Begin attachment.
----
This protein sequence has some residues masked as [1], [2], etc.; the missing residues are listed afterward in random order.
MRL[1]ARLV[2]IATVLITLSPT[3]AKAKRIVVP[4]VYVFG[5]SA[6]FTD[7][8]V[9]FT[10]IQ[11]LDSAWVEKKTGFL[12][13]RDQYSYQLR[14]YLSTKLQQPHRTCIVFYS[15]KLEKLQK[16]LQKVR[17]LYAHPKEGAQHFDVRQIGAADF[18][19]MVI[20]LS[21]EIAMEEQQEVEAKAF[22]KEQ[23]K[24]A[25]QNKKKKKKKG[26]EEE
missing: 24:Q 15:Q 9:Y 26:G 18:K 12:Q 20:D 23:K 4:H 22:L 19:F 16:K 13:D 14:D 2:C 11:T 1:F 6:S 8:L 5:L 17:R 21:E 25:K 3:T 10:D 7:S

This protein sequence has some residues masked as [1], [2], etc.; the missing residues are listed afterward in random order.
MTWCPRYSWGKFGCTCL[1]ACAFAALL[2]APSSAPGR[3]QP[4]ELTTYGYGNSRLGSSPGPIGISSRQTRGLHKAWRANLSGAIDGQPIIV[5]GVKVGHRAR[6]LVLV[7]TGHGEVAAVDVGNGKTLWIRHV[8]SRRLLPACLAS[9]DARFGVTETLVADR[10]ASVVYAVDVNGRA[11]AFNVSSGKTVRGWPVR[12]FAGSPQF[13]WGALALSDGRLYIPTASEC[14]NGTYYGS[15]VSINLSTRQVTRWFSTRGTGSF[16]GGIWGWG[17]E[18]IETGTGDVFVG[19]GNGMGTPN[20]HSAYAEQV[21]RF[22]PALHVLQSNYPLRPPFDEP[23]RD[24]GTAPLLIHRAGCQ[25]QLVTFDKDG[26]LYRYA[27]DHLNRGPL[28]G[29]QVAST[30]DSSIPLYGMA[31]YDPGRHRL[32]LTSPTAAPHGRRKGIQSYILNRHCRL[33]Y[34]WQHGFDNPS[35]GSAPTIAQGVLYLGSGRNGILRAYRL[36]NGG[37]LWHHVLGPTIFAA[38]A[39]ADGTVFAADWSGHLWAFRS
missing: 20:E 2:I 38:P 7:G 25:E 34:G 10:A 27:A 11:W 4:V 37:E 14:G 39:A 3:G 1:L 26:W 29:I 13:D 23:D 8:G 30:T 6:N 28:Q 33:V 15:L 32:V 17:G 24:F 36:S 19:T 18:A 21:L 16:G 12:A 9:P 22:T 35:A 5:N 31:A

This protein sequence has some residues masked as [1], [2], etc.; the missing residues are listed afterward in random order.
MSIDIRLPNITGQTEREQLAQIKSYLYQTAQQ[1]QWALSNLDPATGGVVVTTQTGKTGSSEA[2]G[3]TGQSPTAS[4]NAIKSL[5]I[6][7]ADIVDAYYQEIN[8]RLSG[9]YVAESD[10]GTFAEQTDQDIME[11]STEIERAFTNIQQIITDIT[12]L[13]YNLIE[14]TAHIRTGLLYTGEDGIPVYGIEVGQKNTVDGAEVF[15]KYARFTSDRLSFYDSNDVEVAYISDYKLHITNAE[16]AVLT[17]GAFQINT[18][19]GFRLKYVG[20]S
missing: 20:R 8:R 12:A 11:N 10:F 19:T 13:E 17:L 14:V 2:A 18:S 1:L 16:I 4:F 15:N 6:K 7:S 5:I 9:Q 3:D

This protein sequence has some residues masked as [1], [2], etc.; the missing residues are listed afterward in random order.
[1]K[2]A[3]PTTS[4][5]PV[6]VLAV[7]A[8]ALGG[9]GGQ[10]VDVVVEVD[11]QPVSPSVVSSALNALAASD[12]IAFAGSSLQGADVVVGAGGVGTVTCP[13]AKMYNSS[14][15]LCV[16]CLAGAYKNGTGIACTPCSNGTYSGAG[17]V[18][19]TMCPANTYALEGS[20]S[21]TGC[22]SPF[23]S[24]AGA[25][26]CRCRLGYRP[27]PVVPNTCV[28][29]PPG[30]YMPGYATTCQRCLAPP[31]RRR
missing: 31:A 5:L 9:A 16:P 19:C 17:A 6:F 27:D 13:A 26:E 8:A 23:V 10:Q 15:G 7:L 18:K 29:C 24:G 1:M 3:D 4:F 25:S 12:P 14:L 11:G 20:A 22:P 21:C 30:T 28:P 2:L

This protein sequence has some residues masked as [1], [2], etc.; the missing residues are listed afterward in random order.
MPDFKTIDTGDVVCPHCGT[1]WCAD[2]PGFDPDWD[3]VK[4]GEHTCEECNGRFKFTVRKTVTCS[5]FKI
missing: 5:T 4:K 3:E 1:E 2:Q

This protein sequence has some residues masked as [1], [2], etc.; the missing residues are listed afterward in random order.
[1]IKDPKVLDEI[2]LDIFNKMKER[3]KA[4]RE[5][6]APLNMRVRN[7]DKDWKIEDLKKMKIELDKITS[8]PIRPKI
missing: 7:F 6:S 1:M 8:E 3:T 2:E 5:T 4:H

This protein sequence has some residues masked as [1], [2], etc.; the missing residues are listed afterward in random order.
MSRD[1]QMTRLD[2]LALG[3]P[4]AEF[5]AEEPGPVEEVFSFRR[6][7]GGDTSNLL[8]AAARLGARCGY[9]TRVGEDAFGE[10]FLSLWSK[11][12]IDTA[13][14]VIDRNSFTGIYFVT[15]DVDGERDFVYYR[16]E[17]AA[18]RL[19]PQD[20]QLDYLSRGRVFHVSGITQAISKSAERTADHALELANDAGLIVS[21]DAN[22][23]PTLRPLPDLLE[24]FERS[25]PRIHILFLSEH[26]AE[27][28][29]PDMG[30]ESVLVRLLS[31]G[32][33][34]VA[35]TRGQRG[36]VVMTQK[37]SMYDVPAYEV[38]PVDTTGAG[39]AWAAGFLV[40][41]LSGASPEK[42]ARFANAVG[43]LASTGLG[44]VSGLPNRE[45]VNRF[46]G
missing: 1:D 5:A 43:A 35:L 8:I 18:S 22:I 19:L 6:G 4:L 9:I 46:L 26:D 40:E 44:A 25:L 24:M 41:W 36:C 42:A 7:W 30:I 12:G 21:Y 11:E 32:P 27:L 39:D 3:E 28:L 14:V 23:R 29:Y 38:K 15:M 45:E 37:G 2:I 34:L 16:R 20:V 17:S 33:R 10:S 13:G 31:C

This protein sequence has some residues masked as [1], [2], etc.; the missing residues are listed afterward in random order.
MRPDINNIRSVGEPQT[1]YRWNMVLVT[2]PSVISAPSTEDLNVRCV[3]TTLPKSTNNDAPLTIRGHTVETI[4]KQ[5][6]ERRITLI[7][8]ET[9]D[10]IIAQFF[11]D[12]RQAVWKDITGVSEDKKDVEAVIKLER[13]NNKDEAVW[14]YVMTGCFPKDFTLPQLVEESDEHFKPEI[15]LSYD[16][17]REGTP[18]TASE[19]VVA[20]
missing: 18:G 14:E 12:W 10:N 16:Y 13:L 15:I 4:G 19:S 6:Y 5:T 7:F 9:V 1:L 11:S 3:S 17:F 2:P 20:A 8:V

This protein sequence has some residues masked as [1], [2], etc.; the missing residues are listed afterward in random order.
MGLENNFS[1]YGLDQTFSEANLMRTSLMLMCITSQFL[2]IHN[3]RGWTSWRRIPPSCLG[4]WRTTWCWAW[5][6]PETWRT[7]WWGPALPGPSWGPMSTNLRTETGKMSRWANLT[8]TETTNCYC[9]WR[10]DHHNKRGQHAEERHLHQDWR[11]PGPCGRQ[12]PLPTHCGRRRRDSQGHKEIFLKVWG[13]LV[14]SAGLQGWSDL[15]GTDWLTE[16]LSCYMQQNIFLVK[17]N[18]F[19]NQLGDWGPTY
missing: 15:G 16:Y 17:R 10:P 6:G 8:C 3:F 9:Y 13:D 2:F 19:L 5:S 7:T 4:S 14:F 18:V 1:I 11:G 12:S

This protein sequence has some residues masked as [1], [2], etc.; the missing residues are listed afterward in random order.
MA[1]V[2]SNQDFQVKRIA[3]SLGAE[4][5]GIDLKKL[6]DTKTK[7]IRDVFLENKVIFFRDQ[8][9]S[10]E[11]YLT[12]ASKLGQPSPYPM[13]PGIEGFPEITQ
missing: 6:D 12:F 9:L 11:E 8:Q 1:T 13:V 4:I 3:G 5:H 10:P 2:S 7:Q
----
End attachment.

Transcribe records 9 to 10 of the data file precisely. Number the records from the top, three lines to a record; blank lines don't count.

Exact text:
This protein sequence has some residues masked as [1], [2], etc.; the missing residues are listed afterward in random order.
MGLENNFS[1]YGLDQTFSEANLMRTSLMLMCITSQFL[2]IHN[3]RGWTSWRRIPPSCLG[4]WRTTWCWAW[5][6]PETWRT[7]WWGPALPGPSWGPMSTNLRTETGKMSRWANLT[8]TETTNCYC[9]WR[10]DHHNKRGQHAEERHLHQDWR[11]PGPCGRQ[12]PLPTHCGRRRRDSQGHKEIFLKVWG[13]LV[14]SAGLQGWSDL[15]GTDWLTE[16]LSCYMQQNIFLVK[17]N[18]F[19]NQLGDWGPTY
missing: 15:G 16:Y 17:R 10:P 6:G 8:C 3:F 9:Y 13:D 2:F 19:L 5:S 7:T 4:S 14:F 18:V 1:I 11:G 12:S

This protein sequence has some residues masked as [1], [2], etc.; the missing residues are listed afterward in random order.
MA[1]V[2]SNQDFQVKRIA[3]SLGAE[4][5]GIDLKKL[6]DTKTK[7]IRDVFLENKVIFFRDQ[8][9]S[10]E[11]YLT[12]ASKLGQPSPYPM[13]PGIEGFPEITQ
missing: 6:D 12:F 9:L 11:E 8:Q 1:T 13:V 4:I 3:G 5:H 10:P 2:S 7:Q